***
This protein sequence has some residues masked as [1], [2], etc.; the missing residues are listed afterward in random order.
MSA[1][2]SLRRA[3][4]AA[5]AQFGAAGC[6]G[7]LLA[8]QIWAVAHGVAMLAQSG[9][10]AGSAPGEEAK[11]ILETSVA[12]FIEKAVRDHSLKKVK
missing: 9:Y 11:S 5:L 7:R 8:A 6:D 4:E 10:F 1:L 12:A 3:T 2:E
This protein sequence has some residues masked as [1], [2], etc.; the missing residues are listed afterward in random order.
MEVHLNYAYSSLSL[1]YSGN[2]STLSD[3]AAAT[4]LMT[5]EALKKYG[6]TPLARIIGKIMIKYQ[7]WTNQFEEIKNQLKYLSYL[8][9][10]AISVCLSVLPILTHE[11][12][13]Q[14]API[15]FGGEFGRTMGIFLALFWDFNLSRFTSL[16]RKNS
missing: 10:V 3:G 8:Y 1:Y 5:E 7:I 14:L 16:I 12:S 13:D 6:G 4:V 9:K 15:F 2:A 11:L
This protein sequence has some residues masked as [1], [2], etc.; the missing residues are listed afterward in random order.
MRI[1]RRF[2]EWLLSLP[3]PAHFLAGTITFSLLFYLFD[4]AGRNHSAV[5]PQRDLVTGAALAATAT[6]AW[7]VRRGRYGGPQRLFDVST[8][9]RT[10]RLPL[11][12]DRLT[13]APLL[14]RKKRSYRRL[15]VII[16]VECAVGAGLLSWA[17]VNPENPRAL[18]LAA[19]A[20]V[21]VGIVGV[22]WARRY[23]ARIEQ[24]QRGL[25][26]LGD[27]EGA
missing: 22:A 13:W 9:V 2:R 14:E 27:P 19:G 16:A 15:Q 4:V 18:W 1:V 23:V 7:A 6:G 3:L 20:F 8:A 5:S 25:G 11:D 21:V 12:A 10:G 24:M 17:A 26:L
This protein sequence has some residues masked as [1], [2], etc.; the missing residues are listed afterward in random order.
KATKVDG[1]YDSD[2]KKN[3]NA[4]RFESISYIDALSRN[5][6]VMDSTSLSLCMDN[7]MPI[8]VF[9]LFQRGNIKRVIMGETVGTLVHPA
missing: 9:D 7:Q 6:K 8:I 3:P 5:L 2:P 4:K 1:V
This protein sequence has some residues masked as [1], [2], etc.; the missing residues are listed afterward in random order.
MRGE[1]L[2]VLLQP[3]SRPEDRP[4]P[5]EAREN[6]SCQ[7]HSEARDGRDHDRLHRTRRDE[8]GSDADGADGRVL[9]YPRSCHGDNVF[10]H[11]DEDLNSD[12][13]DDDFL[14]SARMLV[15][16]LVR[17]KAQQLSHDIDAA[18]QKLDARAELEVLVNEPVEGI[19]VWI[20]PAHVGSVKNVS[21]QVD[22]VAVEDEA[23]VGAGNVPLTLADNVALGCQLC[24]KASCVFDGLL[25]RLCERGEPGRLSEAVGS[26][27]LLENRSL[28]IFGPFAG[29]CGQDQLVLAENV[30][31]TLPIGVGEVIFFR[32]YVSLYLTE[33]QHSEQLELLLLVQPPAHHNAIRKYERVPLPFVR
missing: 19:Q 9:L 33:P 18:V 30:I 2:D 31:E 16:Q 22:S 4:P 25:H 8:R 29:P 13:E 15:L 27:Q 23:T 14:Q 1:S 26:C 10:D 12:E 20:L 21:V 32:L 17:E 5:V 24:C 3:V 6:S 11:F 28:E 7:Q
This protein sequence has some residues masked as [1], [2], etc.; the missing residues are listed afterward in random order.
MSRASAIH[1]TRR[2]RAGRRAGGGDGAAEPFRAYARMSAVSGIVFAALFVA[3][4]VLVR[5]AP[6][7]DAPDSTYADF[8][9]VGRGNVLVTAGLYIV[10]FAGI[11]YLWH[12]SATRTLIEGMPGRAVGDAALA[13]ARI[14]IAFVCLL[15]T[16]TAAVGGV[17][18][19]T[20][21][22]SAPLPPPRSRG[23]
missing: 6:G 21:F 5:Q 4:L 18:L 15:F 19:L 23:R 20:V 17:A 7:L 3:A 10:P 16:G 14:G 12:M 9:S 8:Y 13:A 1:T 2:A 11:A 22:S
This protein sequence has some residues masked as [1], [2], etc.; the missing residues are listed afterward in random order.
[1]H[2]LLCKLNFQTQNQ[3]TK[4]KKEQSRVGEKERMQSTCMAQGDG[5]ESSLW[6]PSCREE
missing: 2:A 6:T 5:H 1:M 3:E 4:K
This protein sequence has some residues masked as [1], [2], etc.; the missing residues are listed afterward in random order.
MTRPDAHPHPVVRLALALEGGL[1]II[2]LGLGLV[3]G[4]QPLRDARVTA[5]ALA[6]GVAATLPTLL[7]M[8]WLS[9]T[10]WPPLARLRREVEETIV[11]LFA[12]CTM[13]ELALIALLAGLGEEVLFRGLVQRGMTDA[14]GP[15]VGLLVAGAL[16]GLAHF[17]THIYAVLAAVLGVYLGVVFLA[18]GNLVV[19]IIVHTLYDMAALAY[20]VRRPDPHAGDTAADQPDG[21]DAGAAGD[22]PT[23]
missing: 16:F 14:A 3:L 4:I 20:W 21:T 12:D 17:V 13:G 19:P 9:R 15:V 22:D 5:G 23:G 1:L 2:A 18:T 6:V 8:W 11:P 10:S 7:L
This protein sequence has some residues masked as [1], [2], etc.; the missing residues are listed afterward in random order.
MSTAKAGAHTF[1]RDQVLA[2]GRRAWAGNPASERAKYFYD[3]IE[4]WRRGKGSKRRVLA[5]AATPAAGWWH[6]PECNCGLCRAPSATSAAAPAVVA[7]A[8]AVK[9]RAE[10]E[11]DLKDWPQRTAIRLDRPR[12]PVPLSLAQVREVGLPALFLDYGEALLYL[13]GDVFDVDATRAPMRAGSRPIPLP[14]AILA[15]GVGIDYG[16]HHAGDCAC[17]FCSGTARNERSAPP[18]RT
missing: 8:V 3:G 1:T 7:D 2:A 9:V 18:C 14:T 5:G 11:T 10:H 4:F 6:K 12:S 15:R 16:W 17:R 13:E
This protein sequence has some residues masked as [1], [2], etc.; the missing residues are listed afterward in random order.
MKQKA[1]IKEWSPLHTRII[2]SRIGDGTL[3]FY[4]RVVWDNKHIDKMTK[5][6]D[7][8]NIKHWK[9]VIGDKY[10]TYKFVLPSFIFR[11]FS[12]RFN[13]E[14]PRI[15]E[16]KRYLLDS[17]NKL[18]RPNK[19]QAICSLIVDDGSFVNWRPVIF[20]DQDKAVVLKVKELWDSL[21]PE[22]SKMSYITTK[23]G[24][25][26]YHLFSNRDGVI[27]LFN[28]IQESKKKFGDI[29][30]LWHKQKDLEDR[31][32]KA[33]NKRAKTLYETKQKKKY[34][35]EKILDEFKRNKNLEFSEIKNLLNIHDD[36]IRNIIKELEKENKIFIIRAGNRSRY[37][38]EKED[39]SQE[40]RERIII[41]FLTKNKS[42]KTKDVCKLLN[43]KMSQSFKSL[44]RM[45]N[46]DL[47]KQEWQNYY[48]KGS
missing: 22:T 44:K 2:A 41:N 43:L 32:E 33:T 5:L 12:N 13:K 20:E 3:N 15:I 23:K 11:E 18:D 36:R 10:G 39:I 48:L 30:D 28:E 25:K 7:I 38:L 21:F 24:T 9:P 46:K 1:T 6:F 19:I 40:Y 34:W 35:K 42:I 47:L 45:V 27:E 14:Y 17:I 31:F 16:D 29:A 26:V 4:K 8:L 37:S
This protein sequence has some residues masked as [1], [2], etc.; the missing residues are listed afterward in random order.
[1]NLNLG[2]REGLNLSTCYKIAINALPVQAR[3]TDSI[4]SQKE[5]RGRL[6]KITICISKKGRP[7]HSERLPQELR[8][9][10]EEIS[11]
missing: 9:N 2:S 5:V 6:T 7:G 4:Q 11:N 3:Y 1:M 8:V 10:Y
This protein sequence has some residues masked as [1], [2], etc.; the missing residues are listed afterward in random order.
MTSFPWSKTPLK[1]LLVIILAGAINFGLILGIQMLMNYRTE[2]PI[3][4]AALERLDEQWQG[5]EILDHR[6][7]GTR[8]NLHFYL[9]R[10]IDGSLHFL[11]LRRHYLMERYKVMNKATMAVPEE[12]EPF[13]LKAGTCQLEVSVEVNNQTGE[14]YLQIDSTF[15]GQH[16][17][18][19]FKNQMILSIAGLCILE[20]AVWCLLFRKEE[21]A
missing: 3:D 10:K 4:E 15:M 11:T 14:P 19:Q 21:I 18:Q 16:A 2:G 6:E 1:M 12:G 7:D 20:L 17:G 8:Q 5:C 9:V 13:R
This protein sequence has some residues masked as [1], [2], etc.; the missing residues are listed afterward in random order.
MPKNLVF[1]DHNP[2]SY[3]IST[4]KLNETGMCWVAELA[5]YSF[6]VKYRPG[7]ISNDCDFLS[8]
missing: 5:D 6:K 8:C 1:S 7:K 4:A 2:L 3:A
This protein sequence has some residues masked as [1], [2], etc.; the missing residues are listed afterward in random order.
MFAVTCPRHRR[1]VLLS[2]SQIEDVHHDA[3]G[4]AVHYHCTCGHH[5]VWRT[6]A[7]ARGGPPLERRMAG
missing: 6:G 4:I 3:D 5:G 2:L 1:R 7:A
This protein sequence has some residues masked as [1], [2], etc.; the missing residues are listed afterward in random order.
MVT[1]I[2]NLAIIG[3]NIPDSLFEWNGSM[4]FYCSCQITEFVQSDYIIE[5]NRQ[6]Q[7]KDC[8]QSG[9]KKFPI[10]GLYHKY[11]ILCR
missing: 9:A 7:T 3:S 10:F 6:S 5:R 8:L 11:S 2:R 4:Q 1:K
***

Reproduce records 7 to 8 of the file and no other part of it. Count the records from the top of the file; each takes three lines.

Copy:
This protein sequence has some residues masked as [1], [2], etc.; the missing residues are listed afterward in random order.
[1]H[2]LLCKLNFQTQNQ[3]TK[4]KKEQSRVGEKERMQSTCMAQGDG[5]ESSLW[6]PSCREE
missing: 2:A 6:T 5:H 1:M 3:E 4:K
This protein sequence has some residues masked as [1], [2], etc.; the missing residues are listed afterward in random order.
MTRPDAHPHPVVRLALALEGGL[1]II[2]LGLGLV[3]G[4]QPLRDARVTA[5]ALA[6]GVAATLPTLL[7]M[8]WLS[9]T[10]WPPLARLRREVEETIV[11]LFA[12]CTM[13]ELALIALLAGLGEEVLFRGLVQRGMTDA[14]GP[15]VGLLVAGAL[16]GLAHF[17]THIYAVLAAVLGVYLGVVFLA[18]GNLVV[19]IIVHTLYDMAALAY[20]VRRPDPHAGDTAADQPDG[21]DAGAAGD[22]PT[23]
missing: 16:F 14:A 3:L 4:I 20:W 21:T 12:D 17:V 13:G 19:P 9:R 15:V 22:D 5:G 23:G 1:L 2:A 18:T 6:V 8:W 11:P 10:S 7:L